National Quail Symposium Proceedings


Small insects were the most important foods eaten by quail chicks 2 to 20 days of age. The foods eaten, in order of importance, were beetles, leafhoppers, true bugs, spiders, grasshoppers, ants, larvae, snails, and flies. Important seeds ingested were Panicum spp., Carex spp., Scleria spp., Paspalum spp., and Setaria sp.
The effect of fire, a major tool in southern quail management, on insect populations was studied by sampling burned and unburned plots with a sweep net and a D-vac machine. On an old-field type of habitat, population densities and biomass of herbivorous insect populations were significantly greater on February-burned plots than on 5-year-old unburned plots. Two peaks in numbers of insects were found. The first peak of ca. 64,000/acre (sweep net) occurred in mid-June. The second peak occurred in mid-August (D-vac) with a density 0f ca. 90,000/acre. Total insect biqmass, excluding individuals over 0.035 g dry weight, averaged 147 g/acre (sweep net) and 128 g/acre (D-vac).
In the second phase of the study, in a longleaf pine forest habitat, grasshoppers were the only species of insect having significantly greater density and biomass on unburned, 3-year-old "roughs" than on annually burned plots. Lack of litter on annually burned plots probably caused this disparity. At peak density, in the period of mid-July to early August, sweep-net density was 19,500/acre and D-vac density was 58,500/acre. Total insect biomass averaged 79 g/acre (sweep net) and 52 g/acre (D-vac).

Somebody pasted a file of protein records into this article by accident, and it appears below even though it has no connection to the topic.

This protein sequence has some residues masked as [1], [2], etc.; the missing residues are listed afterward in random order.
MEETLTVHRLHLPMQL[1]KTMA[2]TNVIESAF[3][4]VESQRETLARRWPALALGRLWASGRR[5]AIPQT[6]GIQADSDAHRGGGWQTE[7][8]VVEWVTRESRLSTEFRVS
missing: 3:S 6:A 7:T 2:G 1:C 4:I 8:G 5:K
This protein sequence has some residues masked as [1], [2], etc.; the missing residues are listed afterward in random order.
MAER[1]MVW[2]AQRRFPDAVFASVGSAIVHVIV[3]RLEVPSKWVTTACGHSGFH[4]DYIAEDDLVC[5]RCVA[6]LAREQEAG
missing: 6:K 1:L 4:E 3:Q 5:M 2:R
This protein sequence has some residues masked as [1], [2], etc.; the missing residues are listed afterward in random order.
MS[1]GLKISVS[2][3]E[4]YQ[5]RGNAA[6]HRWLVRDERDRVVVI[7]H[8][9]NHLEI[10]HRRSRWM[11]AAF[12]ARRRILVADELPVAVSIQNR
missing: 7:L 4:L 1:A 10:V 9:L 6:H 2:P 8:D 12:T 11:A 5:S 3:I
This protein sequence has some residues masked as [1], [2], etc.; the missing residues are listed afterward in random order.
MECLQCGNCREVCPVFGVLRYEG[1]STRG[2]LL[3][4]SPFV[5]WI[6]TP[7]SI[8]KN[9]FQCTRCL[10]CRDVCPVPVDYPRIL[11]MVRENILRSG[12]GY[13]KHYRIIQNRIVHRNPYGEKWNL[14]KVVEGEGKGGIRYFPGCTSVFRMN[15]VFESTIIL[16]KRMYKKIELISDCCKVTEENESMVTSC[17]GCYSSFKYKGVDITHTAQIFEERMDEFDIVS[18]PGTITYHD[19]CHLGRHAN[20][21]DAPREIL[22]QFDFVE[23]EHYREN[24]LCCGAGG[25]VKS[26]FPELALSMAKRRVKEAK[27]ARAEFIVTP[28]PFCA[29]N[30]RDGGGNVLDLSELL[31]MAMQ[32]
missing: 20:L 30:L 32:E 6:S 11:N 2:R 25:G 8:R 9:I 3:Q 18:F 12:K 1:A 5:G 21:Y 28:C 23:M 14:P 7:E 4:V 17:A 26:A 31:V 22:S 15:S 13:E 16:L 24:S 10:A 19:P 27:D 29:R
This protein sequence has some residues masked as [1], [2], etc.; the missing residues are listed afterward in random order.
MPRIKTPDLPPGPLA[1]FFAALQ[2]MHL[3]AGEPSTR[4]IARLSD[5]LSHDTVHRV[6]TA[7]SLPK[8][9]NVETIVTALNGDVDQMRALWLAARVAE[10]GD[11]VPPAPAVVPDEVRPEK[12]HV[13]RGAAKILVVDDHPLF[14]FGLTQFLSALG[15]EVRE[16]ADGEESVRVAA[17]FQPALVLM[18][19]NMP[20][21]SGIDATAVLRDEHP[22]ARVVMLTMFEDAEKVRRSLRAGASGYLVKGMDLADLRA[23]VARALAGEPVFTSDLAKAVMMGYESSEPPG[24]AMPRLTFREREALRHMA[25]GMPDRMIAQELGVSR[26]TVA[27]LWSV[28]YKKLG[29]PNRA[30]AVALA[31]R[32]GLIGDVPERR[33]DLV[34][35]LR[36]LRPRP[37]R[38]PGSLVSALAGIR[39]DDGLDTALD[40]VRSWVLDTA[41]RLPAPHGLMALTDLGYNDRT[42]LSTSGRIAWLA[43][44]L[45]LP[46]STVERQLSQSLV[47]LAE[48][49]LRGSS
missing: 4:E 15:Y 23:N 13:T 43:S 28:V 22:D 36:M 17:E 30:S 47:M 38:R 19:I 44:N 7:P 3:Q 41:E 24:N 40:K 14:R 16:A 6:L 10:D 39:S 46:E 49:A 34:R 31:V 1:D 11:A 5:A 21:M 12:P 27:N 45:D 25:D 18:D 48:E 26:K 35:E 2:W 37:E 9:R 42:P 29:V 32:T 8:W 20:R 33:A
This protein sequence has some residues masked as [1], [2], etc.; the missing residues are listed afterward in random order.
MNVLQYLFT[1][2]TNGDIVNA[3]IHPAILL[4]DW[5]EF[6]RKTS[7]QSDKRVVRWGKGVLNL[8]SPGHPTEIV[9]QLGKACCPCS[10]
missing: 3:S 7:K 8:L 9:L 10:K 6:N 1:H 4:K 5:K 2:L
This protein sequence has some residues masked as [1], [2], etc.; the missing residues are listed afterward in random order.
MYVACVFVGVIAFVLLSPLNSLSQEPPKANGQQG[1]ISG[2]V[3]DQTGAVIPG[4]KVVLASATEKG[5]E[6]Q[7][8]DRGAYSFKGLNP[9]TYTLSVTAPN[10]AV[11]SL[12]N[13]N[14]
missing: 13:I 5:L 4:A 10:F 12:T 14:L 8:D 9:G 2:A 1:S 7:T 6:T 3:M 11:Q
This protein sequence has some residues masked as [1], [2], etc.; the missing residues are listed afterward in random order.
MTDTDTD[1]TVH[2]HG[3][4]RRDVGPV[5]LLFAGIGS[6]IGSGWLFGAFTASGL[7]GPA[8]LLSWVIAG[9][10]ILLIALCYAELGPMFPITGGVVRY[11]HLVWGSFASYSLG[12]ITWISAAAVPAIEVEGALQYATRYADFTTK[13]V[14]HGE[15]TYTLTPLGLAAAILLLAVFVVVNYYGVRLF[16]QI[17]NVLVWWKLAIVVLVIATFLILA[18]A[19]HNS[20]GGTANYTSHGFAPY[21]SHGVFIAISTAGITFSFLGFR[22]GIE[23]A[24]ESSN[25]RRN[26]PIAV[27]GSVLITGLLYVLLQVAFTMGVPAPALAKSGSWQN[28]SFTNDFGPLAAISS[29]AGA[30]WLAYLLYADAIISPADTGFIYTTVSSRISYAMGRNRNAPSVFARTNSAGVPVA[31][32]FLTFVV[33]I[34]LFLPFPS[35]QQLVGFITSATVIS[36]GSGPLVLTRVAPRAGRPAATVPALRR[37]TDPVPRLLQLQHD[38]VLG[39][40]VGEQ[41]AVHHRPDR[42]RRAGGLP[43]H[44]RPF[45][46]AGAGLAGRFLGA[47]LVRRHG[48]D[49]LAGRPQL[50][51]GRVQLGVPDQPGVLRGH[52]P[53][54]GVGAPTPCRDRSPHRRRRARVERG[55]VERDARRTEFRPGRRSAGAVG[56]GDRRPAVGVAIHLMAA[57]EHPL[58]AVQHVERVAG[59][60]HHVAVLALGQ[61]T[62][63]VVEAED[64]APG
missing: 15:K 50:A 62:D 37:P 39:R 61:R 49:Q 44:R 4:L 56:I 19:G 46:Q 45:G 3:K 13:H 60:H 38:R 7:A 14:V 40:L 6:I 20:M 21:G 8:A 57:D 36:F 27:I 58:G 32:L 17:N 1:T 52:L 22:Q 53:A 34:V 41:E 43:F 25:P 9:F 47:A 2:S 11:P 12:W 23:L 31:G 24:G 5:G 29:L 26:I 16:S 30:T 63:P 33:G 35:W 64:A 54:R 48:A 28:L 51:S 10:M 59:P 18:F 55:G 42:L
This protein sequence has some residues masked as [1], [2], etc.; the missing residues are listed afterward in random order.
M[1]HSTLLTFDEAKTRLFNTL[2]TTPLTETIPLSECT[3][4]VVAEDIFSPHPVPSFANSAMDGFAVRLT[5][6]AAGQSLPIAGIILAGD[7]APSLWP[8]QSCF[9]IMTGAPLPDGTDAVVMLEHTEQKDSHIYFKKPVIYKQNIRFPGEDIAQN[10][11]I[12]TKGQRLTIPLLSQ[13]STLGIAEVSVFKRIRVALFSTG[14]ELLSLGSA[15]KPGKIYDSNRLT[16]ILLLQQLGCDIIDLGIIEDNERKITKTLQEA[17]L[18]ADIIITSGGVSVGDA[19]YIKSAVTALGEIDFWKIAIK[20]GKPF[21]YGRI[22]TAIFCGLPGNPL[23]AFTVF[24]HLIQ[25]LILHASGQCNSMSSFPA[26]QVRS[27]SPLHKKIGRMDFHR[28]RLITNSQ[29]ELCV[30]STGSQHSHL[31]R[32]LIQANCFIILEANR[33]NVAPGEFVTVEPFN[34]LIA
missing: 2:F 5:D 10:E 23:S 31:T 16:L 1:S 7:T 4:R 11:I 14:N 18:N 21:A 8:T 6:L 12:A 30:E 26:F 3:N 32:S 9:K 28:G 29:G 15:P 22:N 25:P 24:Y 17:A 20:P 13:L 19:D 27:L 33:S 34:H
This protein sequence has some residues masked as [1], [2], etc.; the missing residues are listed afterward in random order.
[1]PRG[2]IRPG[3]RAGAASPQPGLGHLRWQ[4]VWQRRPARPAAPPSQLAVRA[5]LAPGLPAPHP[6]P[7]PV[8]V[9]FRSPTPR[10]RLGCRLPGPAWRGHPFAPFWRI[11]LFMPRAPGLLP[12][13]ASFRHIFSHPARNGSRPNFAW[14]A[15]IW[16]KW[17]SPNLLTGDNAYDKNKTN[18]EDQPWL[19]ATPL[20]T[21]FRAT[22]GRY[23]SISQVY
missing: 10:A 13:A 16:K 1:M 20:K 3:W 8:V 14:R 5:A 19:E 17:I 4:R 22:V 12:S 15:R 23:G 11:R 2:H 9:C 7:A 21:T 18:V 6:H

The major considerations for brood habitat are abundance and availability of insects. In old-field habitat, fire increases insect abundance and removes accumulated litter, opening the area for ease of chick movement. If the soil is fertile, then annual burns are feasible. The interval of burning advocated is 1 or 2 years, but local problems may modify this. Burning annually in the poor-soil region of the longleaf forest type is not necessary.